July 23, 2014, 06:26:46 PM

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Messages - jdramirez

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211
There is usually more than one rebate form.  A visit to the flashes section on the Canon site shows the rebate.
 
http://shop.usa.canon.com/shop/en/catalog/lenses-flashes/speedlite-flashes


I'm seeing a $50 instant savings... but still no rebate.  It's no biggy.

212
the title says it all... I opened up the current rebate form and I didn't see the 600rt listed, so I'm going to guess no.

http://g-ecx.images-amazon.com/images/G/01/00/00/52/01/50/91/5201509110._V338024012_.pdf


It is a joke. It is listed for $ 549 and there is a $ 50 rebate making it $ 499. Which is $ 60 more than it cost a few months ago.
Get the 2x 600RT plus transmitter bundle for 1019 from Adorama. Mine just shipped :)


I just bought one... and there is an argument to be made that it is both new and from an authorized retailer... so I could qualify for a $50 mail in rebate... but it isn't meant to be.

213
the title says it all... I opened up the current rebate form and I didn't see the 600rt listed, so I'm going to guess no.

http://g-ecx.images-amazon.com/images/G/01/00/00/52/01/50/91/5201509110._V338024012_.pdf

214
I was on prostituterumors.com the other week... and there were some prostitutes complaining about the same thing.  Something about "just giving it away"... so photography isn't the only industry affected by an influx of amateurs. 

215
It isn't about the gear.... always... my kid will make goofy faces at me because she assumes my time isn't worth as much as a photographer's... then she gets in trouble and the day is ruined... So it can be worth having someone else tame the kid's photos.

216
Can you answer, for me, one question?
"Why would I hire you instead of getting any of the other people doing the same thing?"

This is the key, IMO.  I have three kids, and I have the gear necessary to take good portraits of them.  Still, every year I take them to a local studio for Easter/Spring portraits.  Compared to the studio, at home I have better lights and modifiers, a better camera, better lenses, a more comfortable setting, more time to take the pictures, more time to post-process the images, and I can get prints cheaper through Mpix.

So, why do I take them to a studio for Easter pics?  Two words…LIVE BUNNIES.   :D
Are we talking about the bunny ranch... because I wouldn't take my kids there... though I'd happily spend Easter with some bunnies.

217
If he was at a distance, the dof would be greater... closer to the subject... thinner.  So yes... what aperture was he shooting at, but also how far with each lens.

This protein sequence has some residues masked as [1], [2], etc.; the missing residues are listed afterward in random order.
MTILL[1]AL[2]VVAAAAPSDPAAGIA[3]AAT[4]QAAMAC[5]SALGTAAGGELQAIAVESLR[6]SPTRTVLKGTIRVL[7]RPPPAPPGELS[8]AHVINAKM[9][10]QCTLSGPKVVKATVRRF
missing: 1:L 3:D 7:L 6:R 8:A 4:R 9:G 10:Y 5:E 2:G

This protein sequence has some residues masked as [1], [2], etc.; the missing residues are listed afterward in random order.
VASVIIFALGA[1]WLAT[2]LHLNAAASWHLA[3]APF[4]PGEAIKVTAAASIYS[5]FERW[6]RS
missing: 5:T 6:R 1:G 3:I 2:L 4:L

What was your depth of field? 
...
Maybe you were shooting at a DOF too shallow 
I guess this was the point. What aperture were you shooting with?
If wide open, I suppose it was a DOF problem with the dancers moving OOF during shutter release.

In such conditions I swich to M mode with auto ISO (enhanced, if needed) to have full control of aperture and shutter. And then I have to close the aperture as much as needed.
Normally this works. But sometimes it is just to dark for the AF.

218
I think the simple answer to this is... catalog.  Your last work will warrant a premium for your future work.

Make sure your catalog is stunning and blows away the competition.

219
If he can seek out commercial work, go nuts.  But I got the feel that wasn't the market he was going after.  Market share is important, and once you get a foothold, you needn't continue to discount... but that's fine.

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Go grab market share.  Coupons, promotions, word of mouth, etc.  Get your name out there and have a high quality product and people will come back to you.

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Also... market to groups that frequent these types of services... maternity wards, preschools, etc... make lasting relationships with customers so they don't feel like they are just a meat bag with money. 

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Offer them free Facebook sized prints for upload and sharing.  Feed their ego.... having omg, that is the cutest child ever, LIKE, will do more for your business than a print hanging in their living room.

No, no and no. these are all ways to cement yourself into low prices in a low paying market that competes with low charging, rebel wielding amateurs.

in most markets, its increasingly more difficult to find clients that pay well. you won't find them any faster by offering coupons, discounts and freebies. you will set up the expectation of continued discounts and freebies.